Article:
Sauber – 8th in the Constructors Standings
The Alfa Romeo Sauber F1 team has not been a good organization. They finished last (10th) in the standings in the previous two years and offered no reason to believe that they might suddenly make a run up the standings in 2018. This season, however, proved to go a little better than expected as the team were able to move up to eighth in the final table.
The success can largely be placed upon two factors. The first is that the Fiat group, who also owns Ferrari, placed more emphasis on giving Sauber better resources, as noted by the fact that Sauber were running 2018 Ferrari engines. While Sauber and Ferrari had been working together since 2010, the engines given to former latter tended to be the previous years and the working relationship between amounted to little more than glances at each other when at the track.
The alliance this time around is something that brought about a better car as both Marcus Ericsson and Charles Leclerc both finished in the points on numerous occasions. Bringing Leclerc on board turned out to be a brilliant move by the team as he paired well with Ericsson and elevated the expectations.
The best race of the season came near the end with both drivers finishing in the points at the Mexican Grand Prix. That was the first, and only, time that they both finished in such a manner. In conjunction, the team had a car finish in the points in each of the final four races.
Leclerc titillated with points finishes in both Azerbaijan and Spain early on, then continued to display that form for much of the year, earning ten points finishes but could only muster 13th in the Drivers standings. Still, for a team as woebegone as Sauber, these finishes were big, and the high mark of sixth surely brought joy to the organization.
The team endured a middling to forgettable string of races from Spain through Silverstone, a total of six races. It was a trend that reappeared for the Singapore, Russian and US grand prix before they finished out the year pretty well.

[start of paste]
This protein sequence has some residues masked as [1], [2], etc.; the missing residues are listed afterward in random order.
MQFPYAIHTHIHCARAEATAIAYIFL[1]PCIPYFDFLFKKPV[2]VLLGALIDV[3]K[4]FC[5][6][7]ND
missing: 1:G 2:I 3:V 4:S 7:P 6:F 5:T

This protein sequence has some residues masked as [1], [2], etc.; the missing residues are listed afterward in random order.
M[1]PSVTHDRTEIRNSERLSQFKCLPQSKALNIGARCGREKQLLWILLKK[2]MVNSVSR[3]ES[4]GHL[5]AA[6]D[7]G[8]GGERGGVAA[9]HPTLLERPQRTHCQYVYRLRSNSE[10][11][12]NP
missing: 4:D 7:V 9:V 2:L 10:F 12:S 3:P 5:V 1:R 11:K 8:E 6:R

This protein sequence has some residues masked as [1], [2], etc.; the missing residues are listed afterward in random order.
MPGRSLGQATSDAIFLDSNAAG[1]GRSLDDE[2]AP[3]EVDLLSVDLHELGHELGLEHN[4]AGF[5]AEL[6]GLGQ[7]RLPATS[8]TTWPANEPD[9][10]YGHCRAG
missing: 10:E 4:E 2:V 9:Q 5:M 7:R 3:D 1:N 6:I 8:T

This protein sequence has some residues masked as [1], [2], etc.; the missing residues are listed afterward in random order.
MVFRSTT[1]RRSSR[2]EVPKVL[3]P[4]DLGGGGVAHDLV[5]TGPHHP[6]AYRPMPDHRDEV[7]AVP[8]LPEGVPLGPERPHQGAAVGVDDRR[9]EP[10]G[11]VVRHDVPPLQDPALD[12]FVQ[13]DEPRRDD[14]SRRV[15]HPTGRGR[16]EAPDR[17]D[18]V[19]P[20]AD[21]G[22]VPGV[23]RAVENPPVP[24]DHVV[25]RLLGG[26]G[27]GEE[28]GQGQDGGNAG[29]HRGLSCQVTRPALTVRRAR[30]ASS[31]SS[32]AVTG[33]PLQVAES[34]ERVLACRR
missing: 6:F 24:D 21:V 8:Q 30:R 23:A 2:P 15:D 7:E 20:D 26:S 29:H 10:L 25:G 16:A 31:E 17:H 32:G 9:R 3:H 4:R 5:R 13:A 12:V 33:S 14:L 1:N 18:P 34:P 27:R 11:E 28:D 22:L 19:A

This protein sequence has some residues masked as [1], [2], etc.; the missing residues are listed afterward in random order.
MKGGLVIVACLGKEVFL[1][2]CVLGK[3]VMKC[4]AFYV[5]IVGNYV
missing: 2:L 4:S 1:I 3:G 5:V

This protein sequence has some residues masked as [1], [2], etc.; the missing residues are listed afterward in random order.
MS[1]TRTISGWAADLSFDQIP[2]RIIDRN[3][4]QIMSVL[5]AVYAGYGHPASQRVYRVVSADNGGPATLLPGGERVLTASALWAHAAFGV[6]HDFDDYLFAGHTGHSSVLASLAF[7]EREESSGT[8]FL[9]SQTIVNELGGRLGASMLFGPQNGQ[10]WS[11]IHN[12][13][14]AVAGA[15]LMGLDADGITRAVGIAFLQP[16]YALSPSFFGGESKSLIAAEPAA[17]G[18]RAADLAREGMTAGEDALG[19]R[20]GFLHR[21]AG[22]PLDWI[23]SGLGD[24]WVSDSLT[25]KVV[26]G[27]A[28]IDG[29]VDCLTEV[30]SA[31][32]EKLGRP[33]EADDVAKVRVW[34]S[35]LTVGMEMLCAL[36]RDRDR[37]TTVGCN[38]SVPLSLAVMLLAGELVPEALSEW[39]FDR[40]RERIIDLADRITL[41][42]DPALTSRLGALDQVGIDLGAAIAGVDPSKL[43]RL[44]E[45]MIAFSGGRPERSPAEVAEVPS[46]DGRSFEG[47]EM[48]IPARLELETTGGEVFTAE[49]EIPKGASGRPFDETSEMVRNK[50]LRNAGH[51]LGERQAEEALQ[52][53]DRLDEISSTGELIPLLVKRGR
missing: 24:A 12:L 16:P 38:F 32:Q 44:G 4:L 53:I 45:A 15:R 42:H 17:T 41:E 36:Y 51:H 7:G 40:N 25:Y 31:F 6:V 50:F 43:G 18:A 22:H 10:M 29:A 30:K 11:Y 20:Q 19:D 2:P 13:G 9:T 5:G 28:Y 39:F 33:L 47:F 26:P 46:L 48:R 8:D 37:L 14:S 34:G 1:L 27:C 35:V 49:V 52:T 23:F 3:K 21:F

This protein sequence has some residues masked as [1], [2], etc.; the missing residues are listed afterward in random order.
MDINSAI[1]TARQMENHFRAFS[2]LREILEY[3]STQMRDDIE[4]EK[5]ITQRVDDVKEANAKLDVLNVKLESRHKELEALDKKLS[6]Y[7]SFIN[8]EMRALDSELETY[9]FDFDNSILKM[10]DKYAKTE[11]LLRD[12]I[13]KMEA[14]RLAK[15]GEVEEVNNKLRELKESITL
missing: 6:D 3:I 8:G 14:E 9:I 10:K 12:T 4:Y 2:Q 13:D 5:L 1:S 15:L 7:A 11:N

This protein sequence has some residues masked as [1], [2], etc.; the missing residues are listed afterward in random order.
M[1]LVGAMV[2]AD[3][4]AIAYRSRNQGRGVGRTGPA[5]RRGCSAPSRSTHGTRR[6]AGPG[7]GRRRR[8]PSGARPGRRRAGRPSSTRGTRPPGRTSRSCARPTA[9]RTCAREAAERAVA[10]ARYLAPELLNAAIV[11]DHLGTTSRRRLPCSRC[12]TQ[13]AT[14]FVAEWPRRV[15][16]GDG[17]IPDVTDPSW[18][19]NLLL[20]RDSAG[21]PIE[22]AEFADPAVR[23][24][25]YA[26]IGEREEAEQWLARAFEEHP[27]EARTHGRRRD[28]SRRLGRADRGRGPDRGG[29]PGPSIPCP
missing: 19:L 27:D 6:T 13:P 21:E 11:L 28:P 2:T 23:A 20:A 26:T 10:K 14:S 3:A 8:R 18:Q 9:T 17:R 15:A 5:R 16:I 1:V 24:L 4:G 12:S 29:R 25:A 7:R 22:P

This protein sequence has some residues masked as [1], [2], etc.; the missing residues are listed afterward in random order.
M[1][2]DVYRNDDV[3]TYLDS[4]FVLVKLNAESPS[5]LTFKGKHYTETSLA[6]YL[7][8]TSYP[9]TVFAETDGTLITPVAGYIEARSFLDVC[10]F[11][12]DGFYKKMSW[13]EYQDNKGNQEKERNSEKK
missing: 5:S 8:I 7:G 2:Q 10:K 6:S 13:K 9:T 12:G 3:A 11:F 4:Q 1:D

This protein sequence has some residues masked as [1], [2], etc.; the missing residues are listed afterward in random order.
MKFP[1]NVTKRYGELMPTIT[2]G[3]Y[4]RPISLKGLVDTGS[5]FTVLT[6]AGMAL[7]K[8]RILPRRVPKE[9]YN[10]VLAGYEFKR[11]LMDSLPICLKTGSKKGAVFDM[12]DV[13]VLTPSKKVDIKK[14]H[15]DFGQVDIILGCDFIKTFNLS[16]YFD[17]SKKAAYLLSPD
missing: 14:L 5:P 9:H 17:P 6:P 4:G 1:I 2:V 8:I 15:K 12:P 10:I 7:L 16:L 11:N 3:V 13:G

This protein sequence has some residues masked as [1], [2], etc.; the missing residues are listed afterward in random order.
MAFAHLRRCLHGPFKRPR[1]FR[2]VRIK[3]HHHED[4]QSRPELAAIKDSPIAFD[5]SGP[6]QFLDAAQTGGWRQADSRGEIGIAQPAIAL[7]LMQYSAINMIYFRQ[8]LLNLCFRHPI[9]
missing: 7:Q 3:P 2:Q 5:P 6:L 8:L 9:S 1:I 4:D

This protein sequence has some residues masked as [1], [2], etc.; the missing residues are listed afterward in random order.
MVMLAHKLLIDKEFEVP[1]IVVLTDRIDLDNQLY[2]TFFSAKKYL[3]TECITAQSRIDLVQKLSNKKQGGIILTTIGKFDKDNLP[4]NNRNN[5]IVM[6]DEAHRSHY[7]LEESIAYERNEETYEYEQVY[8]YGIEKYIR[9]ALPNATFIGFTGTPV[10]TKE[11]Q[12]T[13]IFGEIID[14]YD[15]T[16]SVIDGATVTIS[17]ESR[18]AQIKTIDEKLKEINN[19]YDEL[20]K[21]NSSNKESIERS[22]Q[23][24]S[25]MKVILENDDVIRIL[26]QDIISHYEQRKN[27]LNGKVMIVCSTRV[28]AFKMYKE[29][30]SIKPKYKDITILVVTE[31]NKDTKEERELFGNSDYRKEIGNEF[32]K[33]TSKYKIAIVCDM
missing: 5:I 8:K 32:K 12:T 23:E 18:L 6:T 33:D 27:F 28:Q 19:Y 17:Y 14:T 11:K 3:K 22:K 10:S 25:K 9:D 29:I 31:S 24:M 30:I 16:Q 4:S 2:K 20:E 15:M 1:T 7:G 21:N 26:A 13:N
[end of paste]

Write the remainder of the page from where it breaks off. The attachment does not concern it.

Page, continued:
The results also show that the drivers suffered through a combined nine retirements, indicating that reliable results were not quite in the offing.
It should also be pointed out that Ericsson rarely bested his teammate. With retirements excluded Ericsson beat Leclerc in only three races during the season, highlighting a talent gap that emerged throughout the year.
It would be great to think that Sauber has their driver of the future in Leclerc and that they can build around him to create a winning organization, but that is not how the game is played. Sauber is, in many ways, a developmental program for Ferrari, and as such the parent company has snatched Leclerc for the 2019 season. At least the Maranello organization was kind enough to send Kimi Raikkonen over to provide a platform to build around for the future (?).
While Raikkonen will be taking Leclerc’s spot, it’s Antonio Giovinazzi that will bring the young driver hype as Ferrari have basically send him to Sauber to learn the proverbial F1 ropes. Giovinazzi is a former Ferrari test driver and next season will be the best way to determine if he has the goods. Ericsson will be taking a backseat and moving to a reserve/ambassador role.